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Malden Transportation, Inc. v. Uber Technologies, Inc.

United States District Court, D. Massachusetts

December 29, 2017

Malden Transportation, Inc. et al., Plaintiffs,
Uber Technologies, Inc., Defendant. Anoush Cab, Inc. et al., Plaintiffs,
Uber Technologies, Inc., Defendant. Dot Ave Cab, Inc. et al., Plaintiffs,
Uber Technologies, Inc., Defendant. Max Luc Taxi, Inc. et al., Plaintiffs,
Uber Technologies, Inc., Defendant.


          Nathaniel M. Gorton, United States District Judge.

         This case involves seven consolidated actions by various taxi medallion holders in the Greater Boston area (“plaintiffs”) who allege that Uber Technologies, Inc. (“Uber” or “defendant”) and two of its founders, Travis Kalanick and Garrett Camp (the “individual defendants”) competed unlawfully in the on-demand, ride-hail ground transportation market in and around Boston, Massachusetts. Plaintiffs in all seven actions allege that Uber competed unfairly in violation of the common law and the Massachusetts Consumer Protection Act. Certain plaintiffs also allege that Uber violated state and federal antitrust law, interfered with advantageous business relationships, engaged in a civil conspiracy and aided and abetted unfair competition.

         Before the Court are 1) a motion to dismiss of individual defendants Travis Kalanick and Garrett Camp (Docket No. 70) and 2) defendants' consolidated motion to dismiss plaintiffs' complaints (Docket No. 72).

         I. Background

         The City of Boston has traditionally regulated taxis under a set of municipal rules, ordinances and regulations collectively known as “Taxi Rules”. The Police Commissioner for the City of Boston (“the Commissioner”) is authorized by statute to regulate all vehicles that fall under those rules. Boston Police Department Rule 403 (“Rule 403”) requires that

[i]n the City of Boston, no person, firm, or corporation driving or having charge of a taxicab or other private vehicle shall offer the vehicle for hire for the purpose of transporting, soliciting and/or picking up a passenger or passengers unless said person is licensed as a hackney driver and said vehicle is licensed as a hackney carriage by the Police Commissioner.

         City of Boston Code 16-15.05: Vehicle for Hire Ordinance (Appendix I to Rule 403).

         Rule 403 applies to all vehicles “used or designed to be used for the conveyance of persons for hire from place to place” within the city of Boston.[1] The Taxi Rules impose certain regulations on taxi cabs, such as requiring possession of a taxi medallion, maintaining a properly equipped taxicab and belonging to an approved dispatch service or radio association.

         Uber entered the Boston market for private transportation services in 2011 and launched its UberX service in 2013. The company provides a digital tool for requesting private vehicles-for-hire by users who download Uber's free “smart phone application” (“the Uber app”). Users who open the Uber app on their mobile phones are shown a map of their location or designated pick-up point and the available Uber-affiliated vehicles in that vicinity.

         In August, 2016, Massachusetts enacted the Transportation Network Companies Act (“the TNC Act”). See M.G.L. c. 159A ½. The statute defines a TNC as an “entity that uses a digital network to connect riders to drivers to pre-arrange and provide transportation.” M.G.L. c. 159A ½ § 1. The law preempts municipalities from regulating TNCs through local Taxi Rules. M.G.L. c. 159A ½ § 10 (“[N]o municipality or other local or state entity, . . . may subject a [TNC]” to requirements besides the Massachusetts Department of Public Utilities and the Massachusetts Port Authority.).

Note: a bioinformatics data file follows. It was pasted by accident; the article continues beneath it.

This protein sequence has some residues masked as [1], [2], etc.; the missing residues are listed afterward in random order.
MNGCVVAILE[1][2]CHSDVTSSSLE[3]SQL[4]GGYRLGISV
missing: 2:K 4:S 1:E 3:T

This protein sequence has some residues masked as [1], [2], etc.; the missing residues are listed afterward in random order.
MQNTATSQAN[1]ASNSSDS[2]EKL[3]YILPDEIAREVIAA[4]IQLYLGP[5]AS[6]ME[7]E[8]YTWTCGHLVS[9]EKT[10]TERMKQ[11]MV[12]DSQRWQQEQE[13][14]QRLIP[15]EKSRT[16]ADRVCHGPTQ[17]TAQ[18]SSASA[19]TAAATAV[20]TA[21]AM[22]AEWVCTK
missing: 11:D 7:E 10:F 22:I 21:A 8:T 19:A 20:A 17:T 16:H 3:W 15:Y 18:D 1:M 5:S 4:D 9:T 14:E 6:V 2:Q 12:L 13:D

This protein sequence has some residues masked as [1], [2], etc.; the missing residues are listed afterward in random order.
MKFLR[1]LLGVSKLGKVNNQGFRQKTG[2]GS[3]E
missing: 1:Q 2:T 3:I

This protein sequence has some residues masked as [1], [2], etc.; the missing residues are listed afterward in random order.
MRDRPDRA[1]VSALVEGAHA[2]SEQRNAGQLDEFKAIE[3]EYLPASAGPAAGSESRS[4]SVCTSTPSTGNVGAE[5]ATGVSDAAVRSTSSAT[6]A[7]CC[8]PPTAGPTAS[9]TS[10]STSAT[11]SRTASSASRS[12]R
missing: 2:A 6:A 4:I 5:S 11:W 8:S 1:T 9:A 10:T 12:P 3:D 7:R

In the “Taxi Maintenance” action plaintiffs assert claims against Travis Kalanick, Uber's co-founder and former CEO, and Garrett Camp, an Uber co-founder and a current director. The complaint names both individuals as defendants.

         The present litigation involves seven different groups of plaintiffs that represent over 700 holders of taxi medallions in the Greater Boston area. The various complaints were filed in this district between December, 2016, and April, 2017. The Court consolidated the cases pursuant to Fed.R.Civ.P. 42(a)(2) on October 5, 2017. On November 13, 2017, this Court entered an order explaining in detail how the cases were to proceed consistent with judicial economy and due process for all parties.

         Before the Court are two omnibus motions to dismiss filed by defendants: one with respect to Uber and the other with respect to the individual defendants.

         II. Analysis

         A. The Motion to Dismiss of Defendants Travis Kalanick and Garrett Camp

         Only the Taxi Maintenance plaintiffs pursue a claim against the individual defendants. Accordingly, defendants' motion to dismiss is directed only at the Taxi Maintenance Corrected Amended Complaint.

         Personal Jurisdiction

         On a motion to dismiss for want of personal jurisdiction, plaintiff bears the burden of showing that the Court has authority to exercise jurisdiction over defendants. See Mass. Sch. of Law at Andover, Inc. v. ABA, 142 F.3d 26, 33-34 (1st Cir. 1998). The Court must take facts alleged by plaintiff as true and construe disputed facts favorably toward plaintiff. See Ticketmaster-New York, Inc. v. Alioto, 26 F.3d 201, 203 (1st Cir. 1994).